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Wednesday, 5 February 2014

In re – Solar Pons

Today I spent about four hours painting the ceiling of the library. Removing knick-knacks, clocks etc and covering the furniture takes up some time, and then taking down the top shelves of books was also necessary. This gave me the opportunity to re-acquaint myself with a number of books on those same shelves.

Back in 1976 I came across a UK paperback (Futura) of The Adventures of Solar Pons by August Derleth.
I’d heard of Derleth through his fantasy and science fiction writing. Many years before I’d devoured the Sherlock Holmes stories and since Conan Doyle’s demise there’d been a steady stream of so-called new Holmes cases penned by new hands, not least being Adrian Conan Doyle and John Dickson Carr’s The Exploits of Sherlock Holmes (1954).
I was drawn by the Solar Pons cover and wondered if this pastiche could really work. I was completely won over by Derleth’s creation. Sadly, at the time, this seemed to be the only UK version of the Pons adventures. It remained one of my favourite books; later, I picked up three US books (pictured below).

Pons was born about 1880 in Prague. Public school education, Oxford 1899. Unmarried. Member: Savile, Diogenes, Athenaeum, Cliff Dwellers, Lambs. Established private inquiry practice at 7B Praed Street, 1907. British Intelligence, World Wars I and II. Widely travelled. Residences: New York, Chicago, Paris, Vienna, Prague, Rome, 7B Praed Street, London W2. Telephone Ambassador 1000.

As a young man of nineteen attending the University of Wisconsin, and having learned from Conan Doyle that there would be no more Sherlock Holmes stories, Derleth stabbed a finger at a random spot in his calendar and made a note: ‘In re – Sherlock Holmes’. When that date arrived he sat down and wrote 'The Adventure of the Black Narcissus', featuring his pastiche creation Solar Pons. It sold immediately to Dragnet magazine and he went on to pen further adventures. In one day, by missing classes, he penned three pastiches. His impetus came to a sudden halt as the stock market collapse of 1929 swept away many magazines.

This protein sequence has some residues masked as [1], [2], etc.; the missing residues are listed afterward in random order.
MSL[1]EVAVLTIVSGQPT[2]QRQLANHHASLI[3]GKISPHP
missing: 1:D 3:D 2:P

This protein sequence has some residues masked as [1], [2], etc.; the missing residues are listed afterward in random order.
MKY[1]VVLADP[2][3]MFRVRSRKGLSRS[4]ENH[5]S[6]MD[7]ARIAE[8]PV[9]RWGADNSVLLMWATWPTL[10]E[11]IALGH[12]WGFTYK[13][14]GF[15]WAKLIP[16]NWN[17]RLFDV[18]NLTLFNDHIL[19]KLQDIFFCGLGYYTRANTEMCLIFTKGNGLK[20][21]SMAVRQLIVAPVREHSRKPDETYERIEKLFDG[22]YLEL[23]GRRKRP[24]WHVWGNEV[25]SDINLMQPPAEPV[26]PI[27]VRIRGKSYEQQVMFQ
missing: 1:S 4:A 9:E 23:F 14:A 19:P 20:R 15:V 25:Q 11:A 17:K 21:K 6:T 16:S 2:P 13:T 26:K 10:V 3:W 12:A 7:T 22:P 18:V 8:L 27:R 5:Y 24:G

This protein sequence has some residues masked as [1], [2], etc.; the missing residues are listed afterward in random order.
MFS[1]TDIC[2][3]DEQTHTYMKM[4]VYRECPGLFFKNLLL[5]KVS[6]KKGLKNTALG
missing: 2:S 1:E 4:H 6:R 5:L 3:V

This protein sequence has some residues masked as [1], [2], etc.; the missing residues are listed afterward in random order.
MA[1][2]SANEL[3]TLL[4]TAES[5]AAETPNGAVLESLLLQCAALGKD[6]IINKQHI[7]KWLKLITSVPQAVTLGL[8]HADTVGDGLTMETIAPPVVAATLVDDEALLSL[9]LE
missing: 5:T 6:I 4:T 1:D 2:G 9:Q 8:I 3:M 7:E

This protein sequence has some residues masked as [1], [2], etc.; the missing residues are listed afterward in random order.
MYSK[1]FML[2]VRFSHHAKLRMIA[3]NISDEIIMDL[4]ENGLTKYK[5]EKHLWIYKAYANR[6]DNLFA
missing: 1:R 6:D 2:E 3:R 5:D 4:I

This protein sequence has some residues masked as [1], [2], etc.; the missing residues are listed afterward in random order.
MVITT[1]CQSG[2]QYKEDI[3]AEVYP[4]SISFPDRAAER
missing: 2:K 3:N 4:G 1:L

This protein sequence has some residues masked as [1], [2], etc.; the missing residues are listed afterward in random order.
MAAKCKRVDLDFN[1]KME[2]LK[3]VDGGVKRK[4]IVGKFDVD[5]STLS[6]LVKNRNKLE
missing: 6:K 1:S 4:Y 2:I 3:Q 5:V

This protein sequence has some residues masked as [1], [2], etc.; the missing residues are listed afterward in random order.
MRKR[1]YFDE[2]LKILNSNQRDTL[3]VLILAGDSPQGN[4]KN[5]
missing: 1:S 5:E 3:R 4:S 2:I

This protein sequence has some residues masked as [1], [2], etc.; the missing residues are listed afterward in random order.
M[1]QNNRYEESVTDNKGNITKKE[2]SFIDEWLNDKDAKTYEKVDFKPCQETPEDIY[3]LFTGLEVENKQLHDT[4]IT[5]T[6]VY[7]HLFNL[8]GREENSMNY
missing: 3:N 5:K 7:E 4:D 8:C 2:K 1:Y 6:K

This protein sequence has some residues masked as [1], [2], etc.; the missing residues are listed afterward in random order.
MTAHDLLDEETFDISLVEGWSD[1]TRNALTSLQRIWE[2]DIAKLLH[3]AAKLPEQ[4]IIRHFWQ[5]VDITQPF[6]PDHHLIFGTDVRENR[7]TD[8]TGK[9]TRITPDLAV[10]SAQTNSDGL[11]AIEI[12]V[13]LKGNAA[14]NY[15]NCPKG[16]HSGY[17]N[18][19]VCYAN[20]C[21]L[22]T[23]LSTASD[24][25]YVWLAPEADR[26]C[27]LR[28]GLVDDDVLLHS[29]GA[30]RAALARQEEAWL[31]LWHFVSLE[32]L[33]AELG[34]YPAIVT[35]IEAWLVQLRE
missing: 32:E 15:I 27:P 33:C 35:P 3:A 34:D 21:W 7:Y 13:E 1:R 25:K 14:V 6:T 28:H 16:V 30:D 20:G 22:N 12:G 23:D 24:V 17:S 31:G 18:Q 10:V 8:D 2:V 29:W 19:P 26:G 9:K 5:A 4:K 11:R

That might have been that; however, some ten years later he submitted a Pons tale for a new anthology, The Misadventures of Sherlock Holmes, engineered by Frederic Dannay and Vincent Starrett. At the time, Derleth had only written five tales, not enough for a book collection; so, encouraged by Starrett, Derleth wrote seven more and the first book was published in 1945 – ‘In Re: Sherlock Holmes’ – The Adventures of Solar Pons. Other collections followed:

The Memoirs of Solar Pons (1951),

The Return of Solar Pons (1958),

The Reminiscences of Solar Pons (1961) and

The Casebook of Solar Pons (1965).

The Chronicles of Solar Pons (1973) appeared posthumously, Derleth dying in 1971.

It is perhaps obvious that Derleth chose to echo the Holmes titles in a number of books. The chronicler of Pons’ adventures is Dr Lyndon Parker; they met in mid-1919 or maybe June 1921 (there’s a fascinating chronology at the end of The Reminiscences.

As Vincent Starrett says in his introduction, ‘Solar Pons is not a caricature of Sherlock Holmes. He is, rather, a clever impersonator, with a twinkle in his eye, which tells us that he knows he is not Holmes, and knows that we know it, but that he hopes we will like him anyway for what he symbolizes.’

Enjoy these stories as they were intended, loving pastiches of the Master’s consulting detective. At present these stories are not available on Kindle.

NOTE. Since writing this post, I've learned about a superb site all about Solar Pons. Definitely worth a lengthy browse.



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